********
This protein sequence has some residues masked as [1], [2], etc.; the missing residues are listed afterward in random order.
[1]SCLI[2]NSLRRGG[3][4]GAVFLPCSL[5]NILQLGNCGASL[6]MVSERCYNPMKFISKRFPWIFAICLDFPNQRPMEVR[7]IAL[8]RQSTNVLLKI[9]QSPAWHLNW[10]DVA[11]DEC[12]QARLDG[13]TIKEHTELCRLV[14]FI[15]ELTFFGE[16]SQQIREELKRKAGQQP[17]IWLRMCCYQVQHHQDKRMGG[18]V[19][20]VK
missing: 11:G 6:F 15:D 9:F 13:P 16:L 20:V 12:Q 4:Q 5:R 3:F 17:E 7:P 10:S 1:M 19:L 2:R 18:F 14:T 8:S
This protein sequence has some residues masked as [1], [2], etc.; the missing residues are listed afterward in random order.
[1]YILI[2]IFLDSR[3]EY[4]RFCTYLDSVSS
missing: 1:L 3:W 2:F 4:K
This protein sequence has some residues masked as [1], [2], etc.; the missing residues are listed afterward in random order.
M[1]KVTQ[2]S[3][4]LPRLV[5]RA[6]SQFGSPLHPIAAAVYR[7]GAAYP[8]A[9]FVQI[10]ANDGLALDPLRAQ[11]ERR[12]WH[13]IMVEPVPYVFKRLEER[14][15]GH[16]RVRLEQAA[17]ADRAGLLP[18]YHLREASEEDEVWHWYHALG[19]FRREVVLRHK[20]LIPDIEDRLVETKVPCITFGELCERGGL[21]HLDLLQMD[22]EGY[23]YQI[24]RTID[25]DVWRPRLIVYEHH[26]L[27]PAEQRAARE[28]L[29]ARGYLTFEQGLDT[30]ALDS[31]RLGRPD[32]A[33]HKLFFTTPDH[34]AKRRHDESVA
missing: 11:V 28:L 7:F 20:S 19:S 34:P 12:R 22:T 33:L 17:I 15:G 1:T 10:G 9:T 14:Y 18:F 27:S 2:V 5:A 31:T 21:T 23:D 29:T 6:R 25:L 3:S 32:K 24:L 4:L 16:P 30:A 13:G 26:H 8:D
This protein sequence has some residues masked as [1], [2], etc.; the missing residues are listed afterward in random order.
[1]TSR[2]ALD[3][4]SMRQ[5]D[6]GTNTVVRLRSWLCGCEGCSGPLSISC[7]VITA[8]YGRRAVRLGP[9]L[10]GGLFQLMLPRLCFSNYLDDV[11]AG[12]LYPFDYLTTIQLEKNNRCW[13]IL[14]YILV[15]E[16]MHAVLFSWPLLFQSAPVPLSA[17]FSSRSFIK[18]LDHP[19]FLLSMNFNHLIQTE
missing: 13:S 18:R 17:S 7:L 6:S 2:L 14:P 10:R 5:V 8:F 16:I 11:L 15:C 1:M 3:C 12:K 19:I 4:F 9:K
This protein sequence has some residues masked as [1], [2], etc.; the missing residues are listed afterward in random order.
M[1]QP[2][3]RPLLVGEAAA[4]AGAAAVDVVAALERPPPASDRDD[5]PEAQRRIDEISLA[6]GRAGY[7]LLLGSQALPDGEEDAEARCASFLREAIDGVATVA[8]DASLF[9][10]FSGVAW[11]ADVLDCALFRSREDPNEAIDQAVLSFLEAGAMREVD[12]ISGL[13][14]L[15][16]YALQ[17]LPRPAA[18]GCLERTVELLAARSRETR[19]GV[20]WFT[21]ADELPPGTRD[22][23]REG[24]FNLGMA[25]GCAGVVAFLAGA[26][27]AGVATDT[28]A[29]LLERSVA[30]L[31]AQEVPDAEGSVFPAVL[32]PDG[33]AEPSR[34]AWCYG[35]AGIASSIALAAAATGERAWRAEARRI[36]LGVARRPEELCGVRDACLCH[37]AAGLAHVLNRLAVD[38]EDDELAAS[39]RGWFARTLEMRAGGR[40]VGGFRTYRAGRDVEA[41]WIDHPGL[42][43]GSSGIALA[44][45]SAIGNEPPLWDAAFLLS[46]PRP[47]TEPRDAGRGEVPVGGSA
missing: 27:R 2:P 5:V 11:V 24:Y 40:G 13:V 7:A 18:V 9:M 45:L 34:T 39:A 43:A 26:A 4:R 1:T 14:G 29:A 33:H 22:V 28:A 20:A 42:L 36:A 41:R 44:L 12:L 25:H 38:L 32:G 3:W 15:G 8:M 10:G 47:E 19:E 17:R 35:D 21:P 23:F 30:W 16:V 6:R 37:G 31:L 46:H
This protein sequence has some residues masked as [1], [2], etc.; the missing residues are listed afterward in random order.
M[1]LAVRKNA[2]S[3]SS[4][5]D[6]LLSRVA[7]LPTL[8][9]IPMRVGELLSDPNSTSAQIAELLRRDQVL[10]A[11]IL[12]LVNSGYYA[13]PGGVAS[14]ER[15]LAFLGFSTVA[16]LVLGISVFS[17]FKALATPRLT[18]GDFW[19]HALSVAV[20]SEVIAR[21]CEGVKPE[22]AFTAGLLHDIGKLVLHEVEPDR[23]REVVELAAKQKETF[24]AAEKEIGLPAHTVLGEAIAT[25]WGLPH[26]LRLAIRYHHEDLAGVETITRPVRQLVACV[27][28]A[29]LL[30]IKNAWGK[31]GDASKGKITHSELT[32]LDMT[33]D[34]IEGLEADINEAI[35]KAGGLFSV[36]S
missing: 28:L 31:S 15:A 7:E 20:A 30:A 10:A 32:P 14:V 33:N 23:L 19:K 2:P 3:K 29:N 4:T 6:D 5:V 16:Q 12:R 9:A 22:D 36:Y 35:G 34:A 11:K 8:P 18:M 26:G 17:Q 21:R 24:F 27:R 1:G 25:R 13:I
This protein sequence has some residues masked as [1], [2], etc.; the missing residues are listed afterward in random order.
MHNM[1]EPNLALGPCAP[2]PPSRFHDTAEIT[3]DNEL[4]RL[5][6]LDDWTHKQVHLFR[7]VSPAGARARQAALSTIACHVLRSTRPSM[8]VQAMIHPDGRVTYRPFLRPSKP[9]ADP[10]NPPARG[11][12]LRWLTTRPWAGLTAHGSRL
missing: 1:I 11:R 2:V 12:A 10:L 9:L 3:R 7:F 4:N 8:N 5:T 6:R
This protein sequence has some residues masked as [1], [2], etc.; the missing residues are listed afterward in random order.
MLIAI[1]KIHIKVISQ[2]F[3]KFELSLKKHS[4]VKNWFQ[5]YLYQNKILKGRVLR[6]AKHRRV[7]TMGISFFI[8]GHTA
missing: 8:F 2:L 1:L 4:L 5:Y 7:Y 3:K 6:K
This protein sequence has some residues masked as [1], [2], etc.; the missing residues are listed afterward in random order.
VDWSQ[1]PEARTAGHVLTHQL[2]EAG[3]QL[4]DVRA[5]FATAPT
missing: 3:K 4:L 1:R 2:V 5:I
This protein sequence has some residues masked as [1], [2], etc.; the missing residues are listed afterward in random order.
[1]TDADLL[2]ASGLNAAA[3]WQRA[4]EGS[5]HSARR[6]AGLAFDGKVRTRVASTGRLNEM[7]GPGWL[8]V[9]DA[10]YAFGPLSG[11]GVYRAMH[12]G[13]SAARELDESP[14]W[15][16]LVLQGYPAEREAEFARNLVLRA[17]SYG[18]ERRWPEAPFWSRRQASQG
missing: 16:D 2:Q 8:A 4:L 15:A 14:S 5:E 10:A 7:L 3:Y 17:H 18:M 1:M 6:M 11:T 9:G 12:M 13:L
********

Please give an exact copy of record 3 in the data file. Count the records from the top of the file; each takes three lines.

This protein sequence has some residues masked as [1], [2], etc.; the missing residues are listed afterward in random order.
M[1]KVTQ[2]S[3][4]LPRLV[5]RA[6]SQFGSPLHPIAAAVYR[7]GAAYP[8]A[9]FVQI[10]ANDGLALDPLRAQ[11]ERR[12]WH[13]IMVEPVPYVFKRLEER[14][15]GH[16]RVRLEQAA[17]ADRAGLLP[18]YHLREASEEDEVWHWYHALG[19]FRREVVLRHK[20]LIPDIEDRLVETKVPCITFGELCERGGL[21]HLDLLQMD[22]EGY[23]YQI[24]RTID[25]DVWRPRLIVYEHH[26]L[27]PAEQRAARE[28]L[29]ARGYLTFEQGLDT[30]ALDS[31]RLGRPD[32]A[33]HKLFFTTPDH[34]AKRRHDESVA
missing: 11:V 28:L 7:F 20:S 19:S 34:P 12:R 22:T 33:L 17:I 15:G 1:T 10:G 9:T 14:Y 18:F 27:S 2:V 5:A 31:T 21:T 23:D 29:T 6:R 25:L 3:S 32:K 24:L 4:L 16:P 30:A 13:G 26:H 8:D